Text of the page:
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Path To Citizenship Blocked By Corruption

14 January 2010 One Comment

Last month immigration reform, one of Senate Majority Leader Harry Reid’s “10 most important legislative priorities,” took another step forward when Rep. Luis Gutierrez (D-Ill.) unveiled the “Comprehensive Immigration Reform for America’s Security and Prosperity Act of 2009.” Over 85 house Democrats have co-sponsored his bill.

Gutierrez’s proposed legislation includes “earned legalization” for undocumented workers including their spouses and children. A payment of a $500 fine is required and a criminal background check must be passed.

Gutierrez’s bill is not the only one working its way through Congress featuring a path to citizenship. In January 2009, for example, Vermont’s Sen. Patrick Leahy introduced, S. 9, the Stronger Economy, Stronger Borders Act. “I am confident that our country and our economy will be far more secure when those who are currently living in the shadows of our society are recognized and provided the means to become lawful residents, if not a path to citizenship,” he said at the time.

Meanwhile, last October, President Obama’s new director of the United States and Immigration Services, the agency tasked to implement legalizing millions of illegal aliens, should it come to pass, Alejandro Mayorkas said, “We are under way to prepare for that.”

However, a critical component to solve the immigration crisis continues to be ignored — and that is the role the United States Citizenship and Immigration Services (USCIS), arguably played in contributing to the illegal alien crisis in the first place.

The USCIS’ critical mission includes keeping nefarious persons out while granting visas, residency and citizenship to lawful foreigners. This $2.6 billion agency, funded in part by lawful immigrants filing fees and taxpayer funds, is uniquely positioned to protect national security, enhance the economy while preserving America’s tradition as a nation of immigrants.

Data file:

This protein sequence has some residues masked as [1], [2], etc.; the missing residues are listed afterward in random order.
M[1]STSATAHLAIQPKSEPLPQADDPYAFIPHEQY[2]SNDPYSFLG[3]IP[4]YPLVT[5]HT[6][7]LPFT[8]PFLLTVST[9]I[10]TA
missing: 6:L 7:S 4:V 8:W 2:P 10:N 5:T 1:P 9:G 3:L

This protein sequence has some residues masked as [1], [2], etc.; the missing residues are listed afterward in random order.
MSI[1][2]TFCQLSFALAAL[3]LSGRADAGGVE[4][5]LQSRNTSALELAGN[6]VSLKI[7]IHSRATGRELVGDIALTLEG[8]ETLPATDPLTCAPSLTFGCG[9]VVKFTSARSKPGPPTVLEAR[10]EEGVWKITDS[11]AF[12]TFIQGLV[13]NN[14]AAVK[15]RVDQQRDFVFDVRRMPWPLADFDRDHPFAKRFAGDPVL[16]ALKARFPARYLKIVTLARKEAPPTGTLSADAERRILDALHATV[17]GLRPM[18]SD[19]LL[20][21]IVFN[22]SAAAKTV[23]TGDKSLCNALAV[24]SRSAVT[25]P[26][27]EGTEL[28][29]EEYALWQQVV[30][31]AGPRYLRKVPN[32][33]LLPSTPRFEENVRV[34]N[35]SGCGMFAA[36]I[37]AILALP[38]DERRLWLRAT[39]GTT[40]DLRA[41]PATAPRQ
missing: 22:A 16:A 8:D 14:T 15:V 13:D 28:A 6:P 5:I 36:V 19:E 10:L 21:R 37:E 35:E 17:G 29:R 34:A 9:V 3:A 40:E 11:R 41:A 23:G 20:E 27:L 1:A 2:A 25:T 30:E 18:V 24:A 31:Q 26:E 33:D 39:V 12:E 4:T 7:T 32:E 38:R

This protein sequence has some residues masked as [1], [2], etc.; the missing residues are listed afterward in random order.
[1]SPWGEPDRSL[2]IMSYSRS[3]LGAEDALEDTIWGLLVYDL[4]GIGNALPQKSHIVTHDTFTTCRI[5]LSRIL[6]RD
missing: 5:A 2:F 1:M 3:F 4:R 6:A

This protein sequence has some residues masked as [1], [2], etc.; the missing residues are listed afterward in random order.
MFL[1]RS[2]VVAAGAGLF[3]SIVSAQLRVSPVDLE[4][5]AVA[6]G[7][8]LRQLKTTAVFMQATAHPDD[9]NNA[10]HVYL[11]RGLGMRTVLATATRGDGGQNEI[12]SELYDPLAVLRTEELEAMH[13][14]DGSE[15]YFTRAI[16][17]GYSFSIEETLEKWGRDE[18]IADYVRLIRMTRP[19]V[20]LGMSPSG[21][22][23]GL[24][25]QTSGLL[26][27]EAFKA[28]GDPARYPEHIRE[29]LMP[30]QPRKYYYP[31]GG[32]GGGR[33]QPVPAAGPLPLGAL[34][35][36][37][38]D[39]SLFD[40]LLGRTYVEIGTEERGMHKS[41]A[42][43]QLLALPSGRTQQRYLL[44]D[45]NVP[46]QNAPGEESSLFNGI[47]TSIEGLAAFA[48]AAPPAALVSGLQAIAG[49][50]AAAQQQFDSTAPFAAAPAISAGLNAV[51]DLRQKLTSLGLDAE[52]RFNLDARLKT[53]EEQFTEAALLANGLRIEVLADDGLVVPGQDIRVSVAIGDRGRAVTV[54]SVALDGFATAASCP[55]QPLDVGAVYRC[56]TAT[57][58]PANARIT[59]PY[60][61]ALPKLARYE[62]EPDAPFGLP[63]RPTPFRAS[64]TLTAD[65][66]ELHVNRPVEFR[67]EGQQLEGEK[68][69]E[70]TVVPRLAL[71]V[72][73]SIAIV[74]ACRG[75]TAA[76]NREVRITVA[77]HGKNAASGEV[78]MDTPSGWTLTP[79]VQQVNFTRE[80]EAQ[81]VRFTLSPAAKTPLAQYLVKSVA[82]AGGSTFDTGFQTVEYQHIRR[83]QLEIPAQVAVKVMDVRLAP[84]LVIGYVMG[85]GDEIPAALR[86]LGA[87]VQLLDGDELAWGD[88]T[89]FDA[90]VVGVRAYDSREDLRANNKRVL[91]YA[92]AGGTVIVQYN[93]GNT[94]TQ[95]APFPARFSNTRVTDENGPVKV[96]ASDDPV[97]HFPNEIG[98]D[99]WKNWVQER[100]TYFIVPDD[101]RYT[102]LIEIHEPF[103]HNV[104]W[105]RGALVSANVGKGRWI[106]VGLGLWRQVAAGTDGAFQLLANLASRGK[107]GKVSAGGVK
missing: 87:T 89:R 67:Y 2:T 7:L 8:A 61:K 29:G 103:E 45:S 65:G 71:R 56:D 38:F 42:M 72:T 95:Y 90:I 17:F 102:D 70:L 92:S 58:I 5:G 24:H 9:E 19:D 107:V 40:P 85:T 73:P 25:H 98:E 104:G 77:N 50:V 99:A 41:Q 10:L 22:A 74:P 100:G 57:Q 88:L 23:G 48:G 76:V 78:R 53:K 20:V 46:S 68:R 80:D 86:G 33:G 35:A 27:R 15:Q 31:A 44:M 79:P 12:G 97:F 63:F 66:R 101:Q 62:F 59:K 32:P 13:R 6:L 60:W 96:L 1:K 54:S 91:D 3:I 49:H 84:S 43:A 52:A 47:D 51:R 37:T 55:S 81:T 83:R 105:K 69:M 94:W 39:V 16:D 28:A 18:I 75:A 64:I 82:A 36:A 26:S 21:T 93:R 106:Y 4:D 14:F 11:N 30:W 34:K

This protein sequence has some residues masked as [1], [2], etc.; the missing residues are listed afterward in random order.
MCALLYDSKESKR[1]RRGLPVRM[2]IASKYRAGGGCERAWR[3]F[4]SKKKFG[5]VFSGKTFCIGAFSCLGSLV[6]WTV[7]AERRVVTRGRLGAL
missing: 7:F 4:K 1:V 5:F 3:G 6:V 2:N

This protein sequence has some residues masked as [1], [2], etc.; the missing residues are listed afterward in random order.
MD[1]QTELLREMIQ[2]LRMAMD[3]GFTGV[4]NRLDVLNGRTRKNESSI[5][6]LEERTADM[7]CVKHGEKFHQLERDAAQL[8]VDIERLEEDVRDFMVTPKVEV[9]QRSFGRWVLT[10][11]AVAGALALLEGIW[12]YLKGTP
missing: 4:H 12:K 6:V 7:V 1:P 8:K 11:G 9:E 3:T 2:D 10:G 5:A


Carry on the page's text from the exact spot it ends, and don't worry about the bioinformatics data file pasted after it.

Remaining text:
But America’s immigration system is broken, however, what some lawmakers and amnesty advocates evidentially do not want the public to know is how broken it really is. Over the last two decades, under both Republican and Democratic leadership, America’s immigration agency produced staggering failures including the agency’s inability to efficiently process legal immigrant applications. According to a December 2008, Homeland Security Department intelligence threat assessment, “Long waits for immigration . . . will cause more foreigners to try to enter the U.S. illegally.”

As former Presidential candidate, Senator John McCain, acknowledged during the 2008 campaign, legal immigrants have wallowed in “20-year” backlogs. A private company with that record would be out of business.

Yet, despite previous attempts to rehabilitate the USCIS, the backlog and inefficiency problems persist. In the final days of the Bush Administration, for instance, the USCIS received $500 million over five years to modernize its case management system. This was the agency’s second $500 million cash infusion. According to President Bush’s fiscal 2003 immigration budget, in 2002, the Immigration Naturalization Services (now USCIS) received another five-year, $500-million initiative.”

$500 million dollars later, the Washington Post reported: “Government investigators have reported that the [USCIS’] pre-computer-age paper filing system incurs $100 million a year in archiving, storage, retrieval and shipping costs; has led to the loss or misplacement of more than 100,000 files; and has contributed to backlogs and delays for millions of cases.”